The antidote to the abuses of big tech is the very thing that gave birth to the Internet itself: decentralized, neutral technical protocols.
- The thought that inspires my work. Ever since I started work on Nupedia and then Wikipedia, a thought has always inspired me: just imagine the stunning possibilities when people come together as individuals to share their knowledge, to create something much greater than any of them could achieve individually.
- The sharing economy. There is a general phrase describing this sort of laudable activity: the “sharing economy.” The motivations and rewards are different when we work to benefit everyone indiscriminately. It worked well when Linux and OSS were first developed; then it worked just as well with Wikipedia.
- The Internet itself is an instance of the sharing economy. The Internet—its ease of communication and publishing together with its decentralized nature—is precisely what has made this possible. The Internet is a decentralized network of people working together freely, for mutual benefit.
- The Internet giants have abused the sharing economy. About ten years ago, this all started to change. More and more our sharing behavior has been diverted into massive private networks, like Facebook, Twitter, and YouTube, that have exerted control and treated contributors as the product.
- Facebook’s contempt for our privacy. All you want to do is easily share a picture with your family. At first, we thought Facebook’s handling of our private data would just be the price we had pay for a really powerful and useful service. But over and over, Facebook has shown utter contempt for our privacy, and it has recently started censoring more and more groups based on their viewpoints. We don’t know where this will end.
- This aggression will not stand, man. We need to learn from the success of decentralized projects like Linux, open source software, Wikipedia, and the neutral technical protocols that define the Internet itself, that we don’t have to subject ourselves to the tender mercies of the Internet giants.
- How. How? Just think. The Internet is made up of a network of computers that work according to communication rules that they have all agreed on. These communication rules are called protocols and standards.
- Protocols and standards… There are protocols and standards for transferring and displaying web pages, for email, for transferring files, and for all the many different technologies involved.
- …which are neutral.These different standards are neutral. They explicitly don’t care what sort of content they carry, and they don’t benefit any person or group over another.
- We need more knowledge-sharing protocols. So here’s the thought I want to leave you with. You evidently support knowledge sharing, since you’re giving people awards for it. Knowledge sharing is so easy online precisely because of those neutral technical protocols. So—why don’t we invent many, many more neutral Internet protocols for the sharing of knowledge?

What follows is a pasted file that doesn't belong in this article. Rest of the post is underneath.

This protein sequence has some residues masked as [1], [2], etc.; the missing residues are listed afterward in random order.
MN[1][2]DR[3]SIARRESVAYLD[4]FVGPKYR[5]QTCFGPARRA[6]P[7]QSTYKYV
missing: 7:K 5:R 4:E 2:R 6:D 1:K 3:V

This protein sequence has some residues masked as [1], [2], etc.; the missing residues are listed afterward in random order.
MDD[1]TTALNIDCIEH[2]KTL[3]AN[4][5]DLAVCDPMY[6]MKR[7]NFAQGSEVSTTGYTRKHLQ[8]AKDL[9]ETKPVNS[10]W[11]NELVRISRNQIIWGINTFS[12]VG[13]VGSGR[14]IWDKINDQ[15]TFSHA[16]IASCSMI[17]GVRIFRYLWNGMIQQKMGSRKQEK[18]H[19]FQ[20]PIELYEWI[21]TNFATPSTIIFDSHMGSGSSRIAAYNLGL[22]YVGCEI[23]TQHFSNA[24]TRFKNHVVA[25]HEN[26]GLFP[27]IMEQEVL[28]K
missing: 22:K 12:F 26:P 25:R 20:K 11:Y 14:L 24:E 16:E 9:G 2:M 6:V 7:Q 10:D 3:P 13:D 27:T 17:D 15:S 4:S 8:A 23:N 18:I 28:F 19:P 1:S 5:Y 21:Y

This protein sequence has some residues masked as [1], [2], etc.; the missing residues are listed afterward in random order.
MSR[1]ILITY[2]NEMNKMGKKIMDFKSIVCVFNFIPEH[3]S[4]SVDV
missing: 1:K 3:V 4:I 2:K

- Blockchain is awesome because it creates new technical protocols. Probably the biggest reason people are excited about blockchain is that it is a technology and a movement that gets rid of the need of the Internet giants. Blockchain is basically a technology that enables us to invent lots and lots of different protocols, for pretty much everything.
- Why not Twitter- and Facebook-like protocols? There can, and should, be a protocol for tweeting without Twitter. Why should we have to rely on one company and one website when we want to broadcast short messages to the world? That should be possible without Twitter. Similarly, when we want to share various other tidbits of personal information, we should be able to agree on a protocol to share that ourselves, under our own terms—without Facebook.
- Wikipedia centralizes, too. Although Wikipedia is an example of decentralized editing, it is still centralized in an important way. If you want to contribute to the world’s biggest collection of encyclopedia articles, you have no choice but to collaborate with, and negotiate with, Wikipedians. What if you can single-handedly write a better article than Wikipedia’s? Wikipedia offers you no way to get your work in front of its readers.
- Everipedia, an encyclopedia protocol. Again, there should be a neutral encyclopedia protocol, one that allows us to add encyclopedia articles to a shared database that its creators own and develop, just like the Internet itself. That’s why I’m working on Everipedia, which is building a blockchain encyclopedia.
This is a little speech I gave to the Rotary Club of Pasadena, in the beautiful Pasadena University Club, January 31, 2019.
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